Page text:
Thoughts on Large Scale Internet of Things Information Lifecycle Architecture
The Internet of Things technological evolution is gathering momentum as intensive innovation connects billions of devices into intelligent, pervasive computing systems and network. An important element of IoT is the capability of a system to examine the data generated from its processes and use those observations to drive business improvement. There is quite a lot of effort at present to define efficient and effective information architectures to handle the massive volumes of data to be created by the billions of low cost sensors and connected smart mobile devices. But since IoT is still an evolving technology, there is little consensus on exactly what attributes should be considered crucial in these architectures, especially in solutions requiring massive scale and tight security.
"Consensus on the high level architecture is in progress, but the challenge in IoT lies in breaking down the architecture into components and considering its ability to push critical boundaries"
Most Agree on the High-level Elements of an IoT Architecture
Most IoT players across the spectrum seem to have converged on five elements of the Internet of Things data lifecycle:
1. Data Acquisition encompasses the hardware— the smart devices— that capture data from interactions with the environment, with other machines, with humans or other living things and make it available for transmission over a network. Sensors are the nerve ends of the Internet of Things, and a growing assortment of devices are collecting data. There are cases where historical data may be analyzed to provide business practice improvements– not all data needs to originate from sensors.
2. Data Transport takes the acquired data from various sensors and moves it over a network for aggregation and analysis. As the name implies, the final stages of data transport should flow over Internet protocols like TCP/IP and be transformed into Internet friendly data formats like REST or XML.
3. Data Aggregation is responsible for the transport and delivery of aggregated output data to designated consumers. Data consumers can include databases, on-site services, analytics services, enterprise service buses, third-party cloud services and similar repositories.
4. Data Analysis takes the aggregated data and turns it into operational insights by applying context specific algorithms, rules, and predictive models. Mostly everyone agrees that IoT analytics should include at least basic feedback capabilities so that the predictive models get better over time.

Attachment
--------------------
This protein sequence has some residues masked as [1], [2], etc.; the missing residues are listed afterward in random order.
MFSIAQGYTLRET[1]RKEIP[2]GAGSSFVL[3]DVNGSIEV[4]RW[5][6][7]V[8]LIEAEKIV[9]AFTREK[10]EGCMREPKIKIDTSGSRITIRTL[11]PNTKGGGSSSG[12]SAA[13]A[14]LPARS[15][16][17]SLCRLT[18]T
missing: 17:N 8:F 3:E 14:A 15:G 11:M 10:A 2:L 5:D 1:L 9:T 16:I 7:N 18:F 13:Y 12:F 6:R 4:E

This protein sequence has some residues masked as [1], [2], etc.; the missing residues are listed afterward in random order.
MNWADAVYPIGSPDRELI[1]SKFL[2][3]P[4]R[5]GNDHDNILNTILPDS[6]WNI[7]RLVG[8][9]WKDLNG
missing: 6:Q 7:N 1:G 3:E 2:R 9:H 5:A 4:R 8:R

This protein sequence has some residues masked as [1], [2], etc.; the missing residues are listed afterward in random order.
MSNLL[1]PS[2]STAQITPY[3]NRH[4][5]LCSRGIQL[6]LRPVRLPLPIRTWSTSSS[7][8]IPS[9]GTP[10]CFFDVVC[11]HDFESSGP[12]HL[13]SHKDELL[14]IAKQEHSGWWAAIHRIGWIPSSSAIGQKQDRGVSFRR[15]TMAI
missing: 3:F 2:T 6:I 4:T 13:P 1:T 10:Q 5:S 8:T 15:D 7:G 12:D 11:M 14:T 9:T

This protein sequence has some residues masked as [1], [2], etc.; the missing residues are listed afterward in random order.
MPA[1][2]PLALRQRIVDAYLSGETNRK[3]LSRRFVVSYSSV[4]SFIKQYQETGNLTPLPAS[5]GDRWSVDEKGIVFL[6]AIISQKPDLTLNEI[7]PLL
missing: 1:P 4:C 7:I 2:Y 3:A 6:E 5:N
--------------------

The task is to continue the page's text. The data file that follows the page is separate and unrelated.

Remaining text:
5. Data Actions is the ability to act on the insights gleaned from the analysis of IoT data. The types of actions range from graphical representation to humans who then take manual actions, to fully autonomous systems that can take orchestrated actions to improve operations and even prevent hazards.
There is general consensus as well, that overlaying all of these elements is the need for security, data governance, and systems management of the infrastructure.
But the Real Challenges are in the Details
Consensus on the high level architecture is in progress, but the real challenges to successfully implementing IoT come in the details, and that requires breaking down the architecture into components and considering some real-world use cases that push the critical boundaries.
Consider a relatively simple use case of environmental monitoring of an office building assuming that there are sensors installed throughout the building to monitor temperature and carbon monoxide levels; these are the Acquire elements in the high level architecture. There are many technology protocols that may be used to transport the data, including Zigbee, Bluetooth Low Energy, Wi-Fi, which will require a device gateway to translate to the wider Internet; this part of the architecture constitutes the Transport elements. From the gateways, data is communicated through an Aggregation layer to a cloud based Analysis engine which in turn integrates to a workflow engine that provides the Actions in response to changes in the monitored environment. If a room temperature gets too hot, then the analysis will detect it based on sensor data and an action will be initiated to turn up the A/C.
Multi-tiered Analysis and Aggregation
All of this is a pretty basic concept, but there are some details that need to be considered. First, consider the nature of data coming from IoT monitored systems and the desired analysis of that data. If there is a network disruption between the on-premise gateways and the Internet aggregation and analysis services, then visibility into the monitored environment will be lost. Maybe that is not such a big deal if someone’s office gets a little warm, but if the carbon monoxide sensors are detecting a problem, then the situation could be much more serious. There clearly needs to be the capability to run some level of analysis locally, most likely on the gateways, to achieve resiliency against faults that disrupt the overall functioning of the IoT solution up to a cloud or a remote data center where the heavy lifting analysis and actions are handled.
Likewise, the aggregation element needs to be distributed so that some processing can take place closer to the source in order to be decoupled from the cloud. By doing this, data transmission volume can be substantially reduced and richer data can be available to the distributed analytics capabilities described above.